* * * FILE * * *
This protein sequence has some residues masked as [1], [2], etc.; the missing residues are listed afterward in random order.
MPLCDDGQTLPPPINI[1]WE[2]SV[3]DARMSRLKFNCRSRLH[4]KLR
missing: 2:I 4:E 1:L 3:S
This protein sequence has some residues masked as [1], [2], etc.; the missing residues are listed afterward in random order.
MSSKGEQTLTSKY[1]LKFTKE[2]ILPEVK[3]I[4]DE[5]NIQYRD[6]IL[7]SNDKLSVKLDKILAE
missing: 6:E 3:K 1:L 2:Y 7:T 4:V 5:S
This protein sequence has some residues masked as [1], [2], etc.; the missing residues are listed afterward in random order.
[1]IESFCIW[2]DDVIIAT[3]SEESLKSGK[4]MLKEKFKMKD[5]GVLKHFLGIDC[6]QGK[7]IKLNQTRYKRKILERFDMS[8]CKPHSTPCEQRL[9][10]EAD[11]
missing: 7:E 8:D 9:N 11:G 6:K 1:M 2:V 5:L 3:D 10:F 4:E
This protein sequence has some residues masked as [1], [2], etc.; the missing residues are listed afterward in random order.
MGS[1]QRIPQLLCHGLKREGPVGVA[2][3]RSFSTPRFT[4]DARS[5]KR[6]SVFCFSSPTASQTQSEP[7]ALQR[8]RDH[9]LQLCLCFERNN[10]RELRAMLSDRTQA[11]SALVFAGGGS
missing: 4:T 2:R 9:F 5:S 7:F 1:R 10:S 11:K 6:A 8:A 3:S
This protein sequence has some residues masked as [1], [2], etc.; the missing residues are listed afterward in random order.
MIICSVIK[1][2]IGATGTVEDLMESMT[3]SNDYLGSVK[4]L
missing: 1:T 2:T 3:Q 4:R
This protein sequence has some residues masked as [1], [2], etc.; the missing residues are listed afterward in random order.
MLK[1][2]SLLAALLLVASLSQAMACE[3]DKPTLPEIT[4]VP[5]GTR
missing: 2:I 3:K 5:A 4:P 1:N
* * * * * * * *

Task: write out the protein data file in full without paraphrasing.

This protein sequence has some residues masked as [1], [2], etc.; the missing residues are listed afterward in random order.
MPLCDDGQTLPPPINI[1]WE[2]SV[3]DARMSRLKFNCRSRLH[4]KLR
missing: 2:I 4:E 1:L 3:S
This protein sequence has some residues masked as [1], [2], etc.; the missing residues are listed afterward in random order.
MSSKGEQTLTSKY[1]LKFTKE[2]ILPEVK[3]I[4]DE[5]NIQYRD[6]IL[7]SNDKLSVKLDKILAE
missing: 6:E 3:K 1:L 2:Y 7:T 4:V 5:S
This protein sequence has some residues masked as [1], [2], etc.; the missing residues are listed afterward in random order.
[1]IESFCIW[2]DDVIIAT[3]SEESLKSGK[4]MLKEKFKMKD[5]GVLKHFLGIDC[6]QGK[7]IKLNQTRYKRKILERFDMS[8]CKPHSTPCEQRL[9][10]EAD[11]
missing: 7:E 8:D 9:N 11:G 6:K 1:M 2:V 5:L 3:D 10:F 4:E
This protein sequence has some residues masked as [1], [2], etc.; the missing residues are listed afterward in random order.
MGS[1]QRIPQLLCHGLKREGPVGVA[2][3]RSFSTPRFT[4]DARS[5]KR[6]SVFCFSSPTASQTQSEP[7]ALQR[8]RDH[9]LQLCLCFERNN[10]RELRAMLSDRTQA[11]SALVFAGGGS
missing: 4:T 2:R 9:F 5:S 7:F 1:R 10:S 11:K 6:A 8:A 3:S
This protein sequence has some residues masked as [1], [2], etc.; the missing residues are listed afterward in random order.
MIICSVIK[1][2]IGATGTVEDLMESMT[3]SNDYLGSVK[4]L
missing: 1:T 2:T 3:Q 4:R
This protein sequence has some residues masked as [1], [2], etc.; the missing residues are listed afterward in random order.
MLK[1][2]SLLAALLLVASLSQAMACE[3]DKPTLPEIT[4]VP[5]GTR
missing: 2:I 3:K 5:A 4:P 1:N